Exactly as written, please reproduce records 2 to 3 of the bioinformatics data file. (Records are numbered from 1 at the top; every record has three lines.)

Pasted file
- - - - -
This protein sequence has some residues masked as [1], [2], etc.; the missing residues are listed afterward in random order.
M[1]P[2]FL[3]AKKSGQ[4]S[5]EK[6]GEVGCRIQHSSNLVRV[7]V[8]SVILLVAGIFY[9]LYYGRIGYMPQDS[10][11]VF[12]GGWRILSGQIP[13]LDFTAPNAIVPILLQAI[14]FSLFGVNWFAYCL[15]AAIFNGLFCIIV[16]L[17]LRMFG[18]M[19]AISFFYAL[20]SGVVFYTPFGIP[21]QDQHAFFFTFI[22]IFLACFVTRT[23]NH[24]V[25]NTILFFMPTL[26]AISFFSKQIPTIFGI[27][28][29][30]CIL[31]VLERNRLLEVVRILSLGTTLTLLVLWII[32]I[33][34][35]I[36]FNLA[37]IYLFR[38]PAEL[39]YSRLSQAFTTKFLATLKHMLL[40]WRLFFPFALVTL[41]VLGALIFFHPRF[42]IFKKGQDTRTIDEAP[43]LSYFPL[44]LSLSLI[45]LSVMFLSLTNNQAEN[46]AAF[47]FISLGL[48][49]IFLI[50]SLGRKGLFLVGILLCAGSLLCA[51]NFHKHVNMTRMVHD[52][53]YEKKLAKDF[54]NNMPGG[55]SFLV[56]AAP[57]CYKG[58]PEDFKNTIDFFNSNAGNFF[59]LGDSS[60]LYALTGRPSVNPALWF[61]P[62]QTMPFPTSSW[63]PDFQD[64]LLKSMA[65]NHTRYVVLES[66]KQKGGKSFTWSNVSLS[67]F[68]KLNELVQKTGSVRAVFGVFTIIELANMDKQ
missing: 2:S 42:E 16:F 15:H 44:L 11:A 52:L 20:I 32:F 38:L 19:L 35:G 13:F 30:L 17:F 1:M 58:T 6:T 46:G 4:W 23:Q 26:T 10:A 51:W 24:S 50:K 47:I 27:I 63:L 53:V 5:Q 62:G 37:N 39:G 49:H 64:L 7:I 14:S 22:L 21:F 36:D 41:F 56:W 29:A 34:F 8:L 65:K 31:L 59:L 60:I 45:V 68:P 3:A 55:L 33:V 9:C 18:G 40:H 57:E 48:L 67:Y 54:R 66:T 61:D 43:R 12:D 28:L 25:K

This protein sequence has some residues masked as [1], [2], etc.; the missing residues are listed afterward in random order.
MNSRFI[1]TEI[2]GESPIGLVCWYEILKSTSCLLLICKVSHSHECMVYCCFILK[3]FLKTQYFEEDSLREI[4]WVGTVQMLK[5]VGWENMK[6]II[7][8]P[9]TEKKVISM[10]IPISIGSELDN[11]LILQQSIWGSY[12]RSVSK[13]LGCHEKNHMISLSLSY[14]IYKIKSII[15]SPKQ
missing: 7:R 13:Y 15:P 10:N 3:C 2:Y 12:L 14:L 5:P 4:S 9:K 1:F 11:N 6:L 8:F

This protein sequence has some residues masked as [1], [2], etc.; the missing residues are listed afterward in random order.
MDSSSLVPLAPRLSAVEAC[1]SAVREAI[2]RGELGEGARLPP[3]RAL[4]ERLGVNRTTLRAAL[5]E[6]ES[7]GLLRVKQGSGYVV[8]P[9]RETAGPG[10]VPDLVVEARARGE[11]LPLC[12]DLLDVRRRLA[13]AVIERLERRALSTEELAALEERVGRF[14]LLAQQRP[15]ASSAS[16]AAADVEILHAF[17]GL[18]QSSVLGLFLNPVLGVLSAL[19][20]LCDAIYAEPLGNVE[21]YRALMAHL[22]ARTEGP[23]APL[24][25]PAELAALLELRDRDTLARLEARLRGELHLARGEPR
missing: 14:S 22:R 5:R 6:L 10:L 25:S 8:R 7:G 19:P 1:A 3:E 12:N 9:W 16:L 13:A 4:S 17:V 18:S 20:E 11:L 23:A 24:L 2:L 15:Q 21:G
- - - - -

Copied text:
This protein sequence has some residues masked as [1], [2], etc.; the missing residues are listed afterward in random order.
MNSRFI[1]TEI[2]GESPIGLVCWYEILKSTSCLLLICKVSHSHECMVYCCFILK[3]FLKTQYFEEDSLREI[4]WVGTVQMLK[5]VGWENMK[6]II[7][8]P[9]TEKKVISM[10]IPISIGSELDN[11]LILQQSIWGSY[12]RSVSK[13]LGCHEKNHMISLSLSY[14]IYKIKSII[15]SPKQ
missing: 7:R 13:Y 15:P 10:N 3:C 2:Y 12:L 14:L 5:P 4:S 9:K 1:F 11:N 6:L 8:F

This protein sequence has some residues masked as [1], [2], etc.; the missing residues are listed afterward in random order.
MDSSSLVPLAPRLSAVEAC[1]SAVREAI[2]RGELGEGARLPP[3]RAL[4]ERLGVNRTTLRAAL[5]E[6]ES[7]GLLRVKQGSGYVV[8]P[9]RETAGPG[10]VPDLVVEARARGE[11]LPLC[12]DLLDVRRRLA[13]AVIERLERRALSTEELAALEERVGRF[14]LLAQQRP[15]ASSAS[16]AAADVEILHAF[17]GL[18]QSSVLGLFLNPVLGVLSAL[19][20]LCDAIYAEPLGNVE[21]YRALMAHL[22]ARTEGP[23]APL[24][25]PAELAALLELRDRDTLARLEARLRGELHLARGEPR
missing: 14:S 22:R 5:R 6:L 10:L 25:S 8:R 7:G 19:P 1:A 3:E 12:N 9:W 16:L 13:A 4:S 17:V 18:S 20:E 11:L 23:A 24:L 2:L 15:Q 21:G